The move from cash to digital payments in the ready-made garment industry in Bangladesh has opened new doors for strengthening the digital ecosystem for low-income earners. The digitization of wages provides a multitude of opportunities — from empowering women, to improving access to financial services, to enhancing the overall quality of life for workers and their families — and lays the foundation for advancing financial inclusion for low- and moderate-income workers in Bangladesh.
Bangladesh is the world’s second-largest apparel maker and seller, backed by a robust ready-made garment industry (RMG). For several years, many development programs have advocated digitizing wages of the workers in the RMG sector to further the financial inclusion agenda and gain credibility in the international market. Thanks to persistent interest of international donors, buyers and local DFS players, around 1.5 million workers received digital wages in the beginning of 2020. This was still less than half of the total RMG workforce (4.1 million), of which the majority are women. Access to information (a2i) program of the ICT division and Better than Cash Alliance (BTCA) had pledged that by 2021, 90% RMG workers will be receiving salaries digitally. The journey to digital has been fast-tracked by the COVID-19 pandemic as Bangladesh Bank ordered all factories to digitize wages in two weeks’ time. By the end of April, 1.92 million new mobile financial services (MFS) wallets were created for the purpose of receiving factory wages. The move can be considered the most transformational one in Bangladesh’s digital financial inclusion narrative so far.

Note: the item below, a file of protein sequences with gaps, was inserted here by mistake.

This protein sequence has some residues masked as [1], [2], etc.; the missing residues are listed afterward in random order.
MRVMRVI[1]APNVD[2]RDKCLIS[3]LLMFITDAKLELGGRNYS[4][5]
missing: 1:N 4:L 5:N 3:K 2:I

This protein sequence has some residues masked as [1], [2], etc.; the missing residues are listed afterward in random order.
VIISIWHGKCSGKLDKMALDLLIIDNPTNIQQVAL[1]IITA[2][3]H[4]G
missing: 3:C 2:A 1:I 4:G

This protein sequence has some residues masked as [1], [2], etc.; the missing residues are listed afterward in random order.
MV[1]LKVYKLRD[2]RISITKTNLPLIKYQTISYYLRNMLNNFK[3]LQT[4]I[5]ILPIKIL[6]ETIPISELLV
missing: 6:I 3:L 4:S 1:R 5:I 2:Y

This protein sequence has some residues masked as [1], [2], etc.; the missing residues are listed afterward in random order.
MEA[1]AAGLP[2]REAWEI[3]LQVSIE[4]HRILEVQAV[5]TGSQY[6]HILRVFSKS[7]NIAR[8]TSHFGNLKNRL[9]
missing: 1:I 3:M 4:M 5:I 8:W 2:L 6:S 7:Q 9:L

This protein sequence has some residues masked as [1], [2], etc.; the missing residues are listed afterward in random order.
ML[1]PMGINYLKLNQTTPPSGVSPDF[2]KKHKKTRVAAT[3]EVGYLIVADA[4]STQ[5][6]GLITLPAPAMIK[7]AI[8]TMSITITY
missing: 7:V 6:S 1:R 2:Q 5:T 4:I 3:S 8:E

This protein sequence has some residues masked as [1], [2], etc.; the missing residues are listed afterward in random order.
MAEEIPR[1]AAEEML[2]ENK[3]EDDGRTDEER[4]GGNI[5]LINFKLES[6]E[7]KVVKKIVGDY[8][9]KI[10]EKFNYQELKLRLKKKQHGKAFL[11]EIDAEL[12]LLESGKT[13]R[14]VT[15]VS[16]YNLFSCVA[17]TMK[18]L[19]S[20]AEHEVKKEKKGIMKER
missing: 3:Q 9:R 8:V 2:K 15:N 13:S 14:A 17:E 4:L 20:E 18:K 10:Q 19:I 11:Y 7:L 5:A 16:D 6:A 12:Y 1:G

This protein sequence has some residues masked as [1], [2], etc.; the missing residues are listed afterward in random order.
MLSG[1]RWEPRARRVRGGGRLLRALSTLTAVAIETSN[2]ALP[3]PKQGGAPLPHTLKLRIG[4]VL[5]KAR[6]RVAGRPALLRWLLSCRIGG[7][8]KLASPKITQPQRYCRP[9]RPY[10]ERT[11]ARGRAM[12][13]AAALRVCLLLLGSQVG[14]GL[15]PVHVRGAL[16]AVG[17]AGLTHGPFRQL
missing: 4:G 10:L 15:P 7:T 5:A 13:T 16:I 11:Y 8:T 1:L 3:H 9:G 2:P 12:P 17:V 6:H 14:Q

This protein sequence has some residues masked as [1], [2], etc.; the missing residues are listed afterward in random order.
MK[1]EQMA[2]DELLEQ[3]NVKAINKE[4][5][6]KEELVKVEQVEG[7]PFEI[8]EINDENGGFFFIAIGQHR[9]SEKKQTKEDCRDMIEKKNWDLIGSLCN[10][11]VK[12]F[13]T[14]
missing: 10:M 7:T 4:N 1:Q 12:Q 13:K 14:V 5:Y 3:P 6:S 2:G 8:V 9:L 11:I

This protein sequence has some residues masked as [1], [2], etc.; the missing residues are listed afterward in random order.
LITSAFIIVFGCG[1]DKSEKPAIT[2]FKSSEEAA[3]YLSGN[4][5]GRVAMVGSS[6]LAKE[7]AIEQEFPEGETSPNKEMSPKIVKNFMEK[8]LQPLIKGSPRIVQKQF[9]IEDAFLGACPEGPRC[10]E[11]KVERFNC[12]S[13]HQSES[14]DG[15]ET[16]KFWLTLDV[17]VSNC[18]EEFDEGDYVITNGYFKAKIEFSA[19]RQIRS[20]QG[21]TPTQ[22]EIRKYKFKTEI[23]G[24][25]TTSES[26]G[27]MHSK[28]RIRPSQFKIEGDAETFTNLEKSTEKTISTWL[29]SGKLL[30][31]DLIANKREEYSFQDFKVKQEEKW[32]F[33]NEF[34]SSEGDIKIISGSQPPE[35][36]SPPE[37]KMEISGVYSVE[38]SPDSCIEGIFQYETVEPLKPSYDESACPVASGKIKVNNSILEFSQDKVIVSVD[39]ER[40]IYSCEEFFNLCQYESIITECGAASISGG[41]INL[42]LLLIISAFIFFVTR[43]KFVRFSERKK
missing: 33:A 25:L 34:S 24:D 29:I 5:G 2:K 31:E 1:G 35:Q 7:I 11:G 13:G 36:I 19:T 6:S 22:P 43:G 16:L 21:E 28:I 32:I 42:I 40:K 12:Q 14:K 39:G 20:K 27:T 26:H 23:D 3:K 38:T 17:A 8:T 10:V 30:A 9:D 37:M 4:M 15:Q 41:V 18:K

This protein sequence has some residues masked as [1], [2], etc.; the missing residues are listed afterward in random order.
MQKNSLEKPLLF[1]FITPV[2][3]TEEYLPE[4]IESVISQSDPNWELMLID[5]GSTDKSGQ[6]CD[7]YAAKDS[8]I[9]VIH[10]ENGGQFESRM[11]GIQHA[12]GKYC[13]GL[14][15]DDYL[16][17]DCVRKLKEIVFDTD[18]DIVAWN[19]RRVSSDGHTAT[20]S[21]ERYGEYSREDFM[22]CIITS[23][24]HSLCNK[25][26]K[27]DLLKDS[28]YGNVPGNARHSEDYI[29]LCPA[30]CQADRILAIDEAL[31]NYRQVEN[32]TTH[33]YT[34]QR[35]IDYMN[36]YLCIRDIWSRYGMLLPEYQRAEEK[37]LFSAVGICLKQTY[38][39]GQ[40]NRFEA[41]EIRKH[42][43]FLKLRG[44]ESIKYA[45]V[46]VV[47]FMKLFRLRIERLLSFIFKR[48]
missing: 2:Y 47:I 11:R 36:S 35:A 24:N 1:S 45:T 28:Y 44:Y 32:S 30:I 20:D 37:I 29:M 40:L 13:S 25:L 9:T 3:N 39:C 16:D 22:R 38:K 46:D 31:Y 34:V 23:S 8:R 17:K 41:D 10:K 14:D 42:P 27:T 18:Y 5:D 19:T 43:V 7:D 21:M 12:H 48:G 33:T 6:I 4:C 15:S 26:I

All major MFS providers in Bangladesh — namely bKash, Rocket (DBBL), and Nagad — were gearing up to onboard workers onto their platforms when the government-imposed movement restrictions due to the COVID-19 pandemic. Additionally, they took up the challenge of ensuring liquidity at agent points. The regulator then enacted special cash-out fees for RMG workers (0.4%, slashed down from 2%) so that accessing the funds does not become costly for them. Though banks are not part of this accelerated inclusion, some have already extended payroll services for RMG workers.
When individuals have access to financial services and there is a regular inflow of funds (salaries) into the accounts, it can create a world of opportunities for both the individuals and healthcare providers. Since the time wages have been digitized by the central bank’s order, several healthcare organizations have reached to collaborate with Bangladesh Garment Manufacturers and Exporters Association (BGMEA), the trade body that governs factories. Several of these healthcare players proactively seeking partnerships with the RMG industry include Praava Health, Common Health, Maya, and Inspectorio. The heightened interest from healthcare providers to serve RMG workers validates the initiatives like FinTech for Health in a country like Bangladesh, the importance of fintech and healthcare working together to solve healthcare financing challenges cannot be emphasized enough as public policies do not yet prioritize the agenda of Universal Health Coverage (UHC).